North Yorkshire mayor launches legal action against government’s fracking policy

Malton Mayor Paul Andrews believes it seeks to impose ‘an unacceptable level of government control’ on local planning applications

By Priyanka Shrestha

A North Yorkshire mayor has launched private legal action against the UK Government’s fracking policy.

Malton Mayor Paul Andrews has applied for a judicial review to challenge Business and Energy Secretary Greg Clark’s Written Ministerial Statement that set out plans for “faster and fairer” decisions on fracking, which he believes seeks to impose “an unacceptable level of government control” on local planning applications.

Mr Andrews, a member of the Ryedale District Council and Chair of Habton Parish Council, added the new policy “will significantly reduce the ability of democratically elected local councils to establish their own parameters for fracking in their area”.

The news comes after the government gave the go-ahead for Cuadrilla to frack and explore for shale gas in Lancashire and a buried government report revealing fracking leads to an increase in emissions, with the levels being “substantially higher” in local areas.

Mr Andrews said: “I am taking this legal action as a private individual as I consider it my duty to protect the interests of the communities I represent. Fracking will industrialise our beautiful countryside an destroy our rural economy and tourist businesses… This is about defending your property, your family’s health and your local democratic rights. Would you want full-scale industrial fracking only 300m of your home?

“The Statement seeks to impose an unacceptable level of government control on regional planning authorities and will significantly reduce the ability of democratically elected local councils to establish their own parameters for fracking in their area. It is also a direct challenge to the North Yorkshire Minerals Plan, which seeks to impose modest limits on fracking in an area celebrated for its world class natural environment, high quality food production and thriving rural tourist industry.”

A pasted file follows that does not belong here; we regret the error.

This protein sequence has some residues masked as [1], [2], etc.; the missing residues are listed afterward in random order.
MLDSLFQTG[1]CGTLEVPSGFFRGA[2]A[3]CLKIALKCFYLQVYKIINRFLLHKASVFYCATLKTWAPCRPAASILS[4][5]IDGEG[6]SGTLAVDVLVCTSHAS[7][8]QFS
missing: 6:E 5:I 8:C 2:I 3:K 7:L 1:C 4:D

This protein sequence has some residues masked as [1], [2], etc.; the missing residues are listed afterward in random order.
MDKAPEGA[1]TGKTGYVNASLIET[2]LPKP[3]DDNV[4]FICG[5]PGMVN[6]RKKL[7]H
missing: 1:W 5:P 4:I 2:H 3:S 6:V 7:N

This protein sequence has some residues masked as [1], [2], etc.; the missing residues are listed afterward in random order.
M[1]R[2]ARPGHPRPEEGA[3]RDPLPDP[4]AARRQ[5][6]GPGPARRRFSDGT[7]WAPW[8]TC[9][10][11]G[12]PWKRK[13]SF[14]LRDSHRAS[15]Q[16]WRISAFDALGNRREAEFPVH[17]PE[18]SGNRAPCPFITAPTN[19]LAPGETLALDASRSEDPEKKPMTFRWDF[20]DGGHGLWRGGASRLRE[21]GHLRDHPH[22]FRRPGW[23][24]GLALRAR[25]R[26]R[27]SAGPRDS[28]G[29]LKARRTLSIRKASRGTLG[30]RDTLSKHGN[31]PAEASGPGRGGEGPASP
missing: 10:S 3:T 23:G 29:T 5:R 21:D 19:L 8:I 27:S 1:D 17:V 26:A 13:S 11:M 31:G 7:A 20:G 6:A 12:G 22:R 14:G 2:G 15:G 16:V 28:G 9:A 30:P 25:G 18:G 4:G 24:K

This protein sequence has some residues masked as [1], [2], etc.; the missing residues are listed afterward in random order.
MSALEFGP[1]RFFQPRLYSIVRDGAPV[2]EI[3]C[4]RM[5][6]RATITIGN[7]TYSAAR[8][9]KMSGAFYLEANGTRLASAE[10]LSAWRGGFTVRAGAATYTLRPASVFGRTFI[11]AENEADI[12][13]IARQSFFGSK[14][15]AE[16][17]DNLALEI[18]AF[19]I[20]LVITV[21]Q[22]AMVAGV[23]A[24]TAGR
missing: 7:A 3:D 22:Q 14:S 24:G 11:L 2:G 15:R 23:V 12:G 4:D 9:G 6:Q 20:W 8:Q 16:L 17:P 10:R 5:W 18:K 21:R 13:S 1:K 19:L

Am online crowdfunding page to support his private legal action has been set up on the Crowdjustice website, seeking to raise £15,000 for “legal fees, expert witness testimony, court representation and other unavoidable costs” to challenge government in court.

A spokesperson from the Ministry of Housing, Communities and Local Government said: “No one benefits from delays in planning decisions and we are committed to planning reforms to ensure quicker decision making on shale applications.

“We will make sure the strongest environmental safeguards remain in place. Any proposed permitted development right would not apply to exploration in sensitive areas, including National Parks and Areas of Outstanding Natural Beauty.”